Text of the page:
It is a further object of this invention to provide a means for synchronizing the placement of the slots on a substantially continuous basis, by periodically sensing the placement of shadow lines on the shingle, and then correcting the location of cutting accordingly.
Other objects and advantages of the present invention will be readily apparent to those skilled in the art upon a reading of the following brief descriptions of the drawing figures, detailed descriptions of the preferred embodiment and the appended claims.
FIG. 1 is a schematic top plan view of a shingle manufacturing line in accordance with this invention, taken generally along the line I—I of FIG. 2, and wherein a pair of shingles a shown emanating from the shingle manufacturing line, at the right end of FIG. 1.
FIG. 2 is a longitudinal sectional view taken through the shingle manufacturing line of FIG. 1, generally along the line of 11—11 of FIG. 1.
FIG. 3 is an enlarge fragmentary transverse sectional view, taken through shingle material as it is being manufactured, prior to being cut, and taken generally along the line III—III of FIG. 2.
FIG. 4 is an array of shingles in accordance with this invention, being laid-up on a roof, with of being fragmentally illustrated.
FIG. 5 is a view similar to that at the right end of FIG. 1, but wherein three parallel shingles are shown, having emanated from a shingle manufacturing line.
FIG. 6 is an alternatively ornamented shingle to those shown at the right end of FIG. 1.
FIG. 7 is a further alternatively ornamented shingle to those shown at the right end of FIG. 1 and to that shown in FIG. 5.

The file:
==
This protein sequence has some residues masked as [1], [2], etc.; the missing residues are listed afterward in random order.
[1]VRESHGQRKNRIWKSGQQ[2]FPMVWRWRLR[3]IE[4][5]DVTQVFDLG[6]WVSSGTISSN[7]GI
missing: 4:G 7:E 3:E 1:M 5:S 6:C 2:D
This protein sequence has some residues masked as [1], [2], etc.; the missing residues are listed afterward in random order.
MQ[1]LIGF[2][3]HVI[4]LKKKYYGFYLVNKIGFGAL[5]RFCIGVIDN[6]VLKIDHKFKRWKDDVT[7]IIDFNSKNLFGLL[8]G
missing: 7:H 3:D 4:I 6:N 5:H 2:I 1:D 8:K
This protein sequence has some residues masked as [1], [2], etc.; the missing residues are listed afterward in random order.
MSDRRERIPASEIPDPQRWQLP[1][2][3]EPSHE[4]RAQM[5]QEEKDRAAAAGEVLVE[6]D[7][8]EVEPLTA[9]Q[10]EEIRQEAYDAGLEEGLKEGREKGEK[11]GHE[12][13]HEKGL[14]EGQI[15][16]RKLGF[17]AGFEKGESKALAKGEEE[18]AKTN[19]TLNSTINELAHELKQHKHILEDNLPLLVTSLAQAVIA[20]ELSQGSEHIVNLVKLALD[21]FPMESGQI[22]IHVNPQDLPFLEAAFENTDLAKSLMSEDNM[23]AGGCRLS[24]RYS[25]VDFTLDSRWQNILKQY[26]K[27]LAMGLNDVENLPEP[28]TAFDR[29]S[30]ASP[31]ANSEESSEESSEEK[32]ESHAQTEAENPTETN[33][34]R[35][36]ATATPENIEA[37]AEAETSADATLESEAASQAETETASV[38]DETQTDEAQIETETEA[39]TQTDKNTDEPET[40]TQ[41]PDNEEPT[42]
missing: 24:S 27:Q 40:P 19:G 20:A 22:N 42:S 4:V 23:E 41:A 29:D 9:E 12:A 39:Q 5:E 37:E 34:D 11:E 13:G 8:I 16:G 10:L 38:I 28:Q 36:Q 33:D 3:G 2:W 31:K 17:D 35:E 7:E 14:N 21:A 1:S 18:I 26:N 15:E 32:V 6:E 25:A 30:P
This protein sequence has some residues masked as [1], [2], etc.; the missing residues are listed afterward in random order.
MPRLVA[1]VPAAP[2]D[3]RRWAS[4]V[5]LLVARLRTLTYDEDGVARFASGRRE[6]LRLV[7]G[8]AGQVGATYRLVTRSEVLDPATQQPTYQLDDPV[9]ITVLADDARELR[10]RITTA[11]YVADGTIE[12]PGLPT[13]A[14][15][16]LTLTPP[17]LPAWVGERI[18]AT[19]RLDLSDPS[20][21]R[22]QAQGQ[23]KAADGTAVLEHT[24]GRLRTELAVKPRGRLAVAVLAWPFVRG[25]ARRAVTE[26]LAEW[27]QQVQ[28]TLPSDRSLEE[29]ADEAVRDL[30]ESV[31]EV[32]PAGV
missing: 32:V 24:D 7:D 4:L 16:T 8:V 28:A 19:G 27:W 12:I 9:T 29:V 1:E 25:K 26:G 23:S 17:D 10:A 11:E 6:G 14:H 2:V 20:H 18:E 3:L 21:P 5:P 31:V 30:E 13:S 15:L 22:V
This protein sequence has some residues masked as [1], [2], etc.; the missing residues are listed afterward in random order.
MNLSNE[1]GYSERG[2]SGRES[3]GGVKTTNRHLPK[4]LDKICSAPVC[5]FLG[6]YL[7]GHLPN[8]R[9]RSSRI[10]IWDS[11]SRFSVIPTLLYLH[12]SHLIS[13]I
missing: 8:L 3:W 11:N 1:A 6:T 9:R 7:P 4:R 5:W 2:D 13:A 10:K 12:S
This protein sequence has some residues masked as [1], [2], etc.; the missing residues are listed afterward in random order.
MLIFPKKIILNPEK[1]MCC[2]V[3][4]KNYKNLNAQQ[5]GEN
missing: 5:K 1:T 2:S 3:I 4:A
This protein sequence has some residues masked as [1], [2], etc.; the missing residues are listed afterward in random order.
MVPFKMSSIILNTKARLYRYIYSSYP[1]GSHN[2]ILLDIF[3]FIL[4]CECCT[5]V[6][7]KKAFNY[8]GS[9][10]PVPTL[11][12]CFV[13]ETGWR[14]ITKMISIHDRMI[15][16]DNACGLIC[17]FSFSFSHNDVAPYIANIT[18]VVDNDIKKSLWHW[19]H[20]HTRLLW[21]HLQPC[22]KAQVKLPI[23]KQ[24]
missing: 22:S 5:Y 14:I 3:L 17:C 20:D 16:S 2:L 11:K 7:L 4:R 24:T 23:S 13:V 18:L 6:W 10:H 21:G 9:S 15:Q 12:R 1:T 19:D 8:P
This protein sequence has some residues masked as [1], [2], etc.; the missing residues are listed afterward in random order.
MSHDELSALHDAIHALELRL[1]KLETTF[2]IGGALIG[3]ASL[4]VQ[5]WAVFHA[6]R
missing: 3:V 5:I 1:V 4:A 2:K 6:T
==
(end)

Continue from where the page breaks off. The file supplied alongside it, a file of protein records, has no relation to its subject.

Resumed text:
FIG. 8 is an end view of a laminated shingle in accordance with this invention.
Referring now to the drawings in detail, reference is first made to FIG. 1, wherein, diagrammatically, there is shown at 10 equipment for providing a base web of reinforcing material impregnated and coated with a bituminous material. Such equipment 10 can comprise a dry looper, an asphalt saturation tank and/or an asphalt coating tank, and a finished product looper, for example of the types shown in U.S. Pat. No. 4,352,837 (the disclosure of which is herein incorporated by reference) or of any conventional type. From such equipment there will be provided a continuous bitumen impregnated mat 11, moving in the direction of arrow 12.
With reference to the left end of FIG. 2, it will be seen that as the impregnated reinforcing material 11 is moved in the longitudinal direction 12, it passes beneath an adhesive coating station or applicator 13 of the equipment 10 (the rest of the equipment not being shown), in which adhesive 14, also preferably of the hot asphalt or bituminous type is applied to the impregnated reinforcing material 11, by means of an applicator roller 15 or the like rotating in the counter-clockwise direction shown by the arrow 16. Generally the applicator 13 will extend across the machine from one edge to the other, to completely coat the upper and the bottom (lower) surfaces of the impregnated reinforcing material. Depending on the type of reinforcement used, the impregnation and the coating process may occur in the same station 13.
The impregnated and coated reinforcing material 11 then passes beneath the butt granule applicator 17 from which generally reclaimed or lower grade granules 18 (also called headlap granules and which may, if desired, be dark), are delivered to, adhere to the adhesive-coated upper surface 20 of the impregnated and coated reinforcing material in two continuous longitudinal strips 21 and 22, leaving a central uncovered area 23 therebetween. Depending on the width of the web or finished product (i.e. the shingles) the continuous longitudinal strips 21, 22 may be greater in number than two as shown in FIG. 1. For example, they could be three in number as shown in FIG. 5, wherein three distinct shingles 252, 253 and 254 simultaneously emanate from a shingle manufacturing line. It will be apparent that fewer shingles than two, for example one, or even three, four, or five or more shingles could simultaneously be produced, depending upon width of the sheet of material 11, and the width of the machine.